• 2-50  Alliance Strategy  Establish linkages and alliances with customers, suppliers, competitors, consultants, and other companies coMpetItIve StrategIeS
  • hoW IS a coMputer defIned? Produces and stores results  Electronic device operating under the control of instructions stored in its own memory Processes data into informationinformation Data that is organized, meaningful, and useful Accepts datadata Raw facts, figures, and symbols
  • What IS hardWare  Hardware is the general term that is used to describe physical artifacts of technology.
  • What IS an Input devIce?  Hardware used to enter data and instructions
  • Input devIceS
  • Input devIceS
  • What IS an output devIce?  Hardware that conveys information to one or more people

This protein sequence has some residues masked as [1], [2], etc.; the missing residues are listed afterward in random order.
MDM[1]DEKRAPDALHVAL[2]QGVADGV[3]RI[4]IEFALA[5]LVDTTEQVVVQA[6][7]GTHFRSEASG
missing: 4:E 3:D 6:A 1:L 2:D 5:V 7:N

• What IS Storage? Storage mediaStorage media Physical material on which data, instructions, and information are stored Storage mediaStorage media Physical material on which data, instructions, and information are stored Storage deviceStorage device Records and retrieves items to and from a storage medium Storage deviceStorage device Records and retrieves items to and from a storage medium  Holds data, instructions, and information for future use
  • coMputer for IndIvIdual uSerS  Desktop computers  The most common type of computer  Sits on the desk or floor  Performs a variety of tasks  Workstations  Specialized computers  Optimized for science or graphics  More powerful than a desktop